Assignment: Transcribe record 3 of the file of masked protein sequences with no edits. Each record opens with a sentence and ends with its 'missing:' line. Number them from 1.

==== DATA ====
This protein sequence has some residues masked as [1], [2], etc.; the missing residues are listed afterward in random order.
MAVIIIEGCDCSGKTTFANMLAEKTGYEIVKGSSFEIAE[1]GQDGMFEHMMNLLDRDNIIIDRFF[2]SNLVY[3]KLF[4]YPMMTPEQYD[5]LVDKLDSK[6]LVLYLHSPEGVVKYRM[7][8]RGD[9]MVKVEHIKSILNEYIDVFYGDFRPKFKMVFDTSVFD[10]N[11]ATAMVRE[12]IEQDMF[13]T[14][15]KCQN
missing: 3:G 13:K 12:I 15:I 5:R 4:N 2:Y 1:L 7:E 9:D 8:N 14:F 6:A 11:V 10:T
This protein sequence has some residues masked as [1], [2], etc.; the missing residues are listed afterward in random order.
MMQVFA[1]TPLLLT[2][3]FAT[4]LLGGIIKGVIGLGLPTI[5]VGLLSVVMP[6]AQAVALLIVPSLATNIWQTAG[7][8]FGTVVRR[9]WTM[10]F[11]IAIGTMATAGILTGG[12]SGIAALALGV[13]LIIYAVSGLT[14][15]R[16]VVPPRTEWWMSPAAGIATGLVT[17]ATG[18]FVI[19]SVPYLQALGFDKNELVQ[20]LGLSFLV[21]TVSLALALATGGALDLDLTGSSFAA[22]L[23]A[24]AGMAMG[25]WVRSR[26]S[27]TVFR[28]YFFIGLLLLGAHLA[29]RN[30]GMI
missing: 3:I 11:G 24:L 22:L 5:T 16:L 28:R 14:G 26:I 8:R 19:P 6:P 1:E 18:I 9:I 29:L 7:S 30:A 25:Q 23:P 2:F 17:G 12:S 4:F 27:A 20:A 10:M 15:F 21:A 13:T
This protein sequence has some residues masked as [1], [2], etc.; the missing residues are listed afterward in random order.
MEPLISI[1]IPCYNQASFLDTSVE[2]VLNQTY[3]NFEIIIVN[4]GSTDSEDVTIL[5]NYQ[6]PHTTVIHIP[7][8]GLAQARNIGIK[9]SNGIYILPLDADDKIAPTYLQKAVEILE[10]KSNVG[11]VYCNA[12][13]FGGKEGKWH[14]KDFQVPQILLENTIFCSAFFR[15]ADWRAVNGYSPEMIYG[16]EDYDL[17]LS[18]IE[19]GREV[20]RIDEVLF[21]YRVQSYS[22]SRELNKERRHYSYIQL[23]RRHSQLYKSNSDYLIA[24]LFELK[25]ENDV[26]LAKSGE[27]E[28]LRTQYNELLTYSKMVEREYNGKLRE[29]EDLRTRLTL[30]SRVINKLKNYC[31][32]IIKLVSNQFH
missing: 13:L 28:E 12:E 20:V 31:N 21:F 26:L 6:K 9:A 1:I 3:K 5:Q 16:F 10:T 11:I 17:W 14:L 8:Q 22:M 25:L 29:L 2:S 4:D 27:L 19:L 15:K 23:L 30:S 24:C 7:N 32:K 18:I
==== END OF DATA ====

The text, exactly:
This protein sequence has some residues masked as [1], [2], etc.; the missing residues are listed afterward in random order.
MEPLISI[1]IPCYNQASFLDTSVE[2]VLNQTY[3]NFEIIIVN[4]GSTDSEDVTIL[5]NYQ[6]PHTTVIHIP[7][8]GLAQARNIGIK[9]SNGIYILPLDADDKIAPTYLQKAVEILE[10]KSNVG[11]VYCNA[12][13]FGGKEGKWH[14]KDFQVPQILLENTIFCSAFFR[15]ADWRAVNGYSPEMIYG[16]EDYDL[17]LS[18]IE[19]GREV[20]RIDEVLF[21]YRVQSYS[22]SRELNKERRHYSYIQL[23]RRHSQLYKSNSDYLIA[24]LFELK[25]ENDV[26]LAKSGE[27]E[28]LRTQYNELLTYSKMVEREYNGKLRE[29]EDLRTRLTL[30]SRVINKLKNYC[31][32]IIKLVSNQFH
missing: 13:L 28:E 12:E 20:V 31:N 21:F 26:L 6:K 9:A 1:I 3:K 5:Q 16:F 10:T 11:I 17:W 14:L 8:Q 22:M 25:L 29:L 2:S 4:D 27:L 19:L 15:K 23:L 30:S 24:C 7:N 32:K 18:I